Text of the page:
3.Shortly after the announcement (step 1), the United States calls for an international monetary conference of interested nations to provide for the deliberate termination of the dollar-based official reserve currency system and the consolidation and refunding of foreign official dollar reserves. The international agreement to be negotiated will inaugurate the reformed international monetary system, that is, multilateral currency convertibility to gold, without official reserve currencies.

4.The conference agreement, attended by representatives of the IMF, WTO, and the World Bank would establish gold as the sole means by which nations would settle residual balance of payments deficits; and designate gold, in place of reserve currencies, as the sole internationally recognized monetary reserve asset. Official foreign currency reserves, to a specified extent, would be consolidated and refunded. Stable exchange rates would result.

5.A multilateral international gold standard -- the result of the convertibility agreement -- would effectively terminate floating and pegged-undervalued exchange rates. The reformed international monetary system would establish and uphold stable exchange rates and free and fair trade -- based on the mutual convertibility to gold of major currencies
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Old Mar 14, 2012, 1:42am   #328
 
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Re: What is money? Where does our money come from?

mmm, does all that mean that the relative wealth of nations would be what gold they happened to have in the vaults when the change was made and the exchange rates adjusted accordingly? ie: if the US divied up their gold and came out that $1 = 1 oz (yeah, I know - ludicrous ) and the result in UK was £1 = 1/10 oz, would that mean the exchange rate became $1 = £10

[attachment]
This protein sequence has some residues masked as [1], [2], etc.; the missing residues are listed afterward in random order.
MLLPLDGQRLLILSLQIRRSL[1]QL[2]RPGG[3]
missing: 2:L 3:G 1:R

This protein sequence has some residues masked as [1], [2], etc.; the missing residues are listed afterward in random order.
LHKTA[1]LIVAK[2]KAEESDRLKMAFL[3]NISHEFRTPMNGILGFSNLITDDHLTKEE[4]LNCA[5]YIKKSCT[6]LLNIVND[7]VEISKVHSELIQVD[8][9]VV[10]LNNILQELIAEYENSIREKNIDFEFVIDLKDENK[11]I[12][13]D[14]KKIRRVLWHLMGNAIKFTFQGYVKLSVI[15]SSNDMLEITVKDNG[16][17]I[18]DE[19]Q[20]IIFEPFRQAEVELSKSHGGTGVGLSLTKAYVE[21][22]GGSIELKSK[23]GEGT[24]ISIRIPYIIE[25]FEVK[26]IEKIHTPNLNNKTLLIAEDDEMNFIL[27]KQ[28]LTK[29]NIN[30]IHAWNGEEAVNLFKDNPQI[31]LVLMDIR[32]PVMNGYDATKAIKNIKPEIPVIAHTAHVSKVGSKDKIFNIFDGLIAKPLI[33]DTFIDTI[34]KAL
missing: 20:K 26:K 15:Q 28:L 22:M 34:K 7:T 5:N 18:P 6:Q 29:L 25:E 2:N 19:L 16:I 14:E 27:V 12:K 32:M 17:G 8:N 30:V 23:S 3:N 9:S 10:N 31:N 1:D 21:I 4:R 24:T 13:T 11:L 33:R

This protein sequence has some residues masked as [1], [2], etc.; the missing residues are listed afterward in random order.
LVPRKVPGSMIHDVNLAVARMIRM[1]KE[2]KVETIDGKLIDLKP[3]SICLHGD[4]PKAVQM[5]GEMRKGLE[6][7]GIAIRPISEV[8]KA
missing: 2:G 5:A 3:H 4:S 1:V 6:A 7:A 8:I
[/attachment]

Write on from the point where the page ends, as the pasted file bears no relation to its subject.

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Old Mar 14, 2012, 1:53am   #329
 
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Re: What is money? Where does our money come from?

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mmm, does all that mean that the relative wealth of nations would be what gold they happened to have in the vaults when the change was made and the exchange rates adjusted accordingly? ie: if the US divied up their gold and came out that $1 = 1 oz (yeah, I know - ludicrous ) and the result in UK was £1 = 1/10 oz, would that mean the exchange rate became $1 = £10
Essentially - no.

The wealth of any nation is its ability to produce, relatively or otherwise.

The calculation required to return to gold, essentially requires a totting-up of all claims to money. The higher the claims to money based upon fiduciary media, the worse it will be.

In a unilateral return to gold, the market price of gold would be arbitraged away via purchasing of goods/commodities in the unilaterally converting country for gold, thus increasing the supply of gold in that country, which would eventually reach an equilibrium - but the process would be incredibly destructive.

Only in an international return to gold, in the way described by NT could a return to gold be negotiated. Even then, there will be short-term pain as the fiduciary media created has been so egregious.

jog on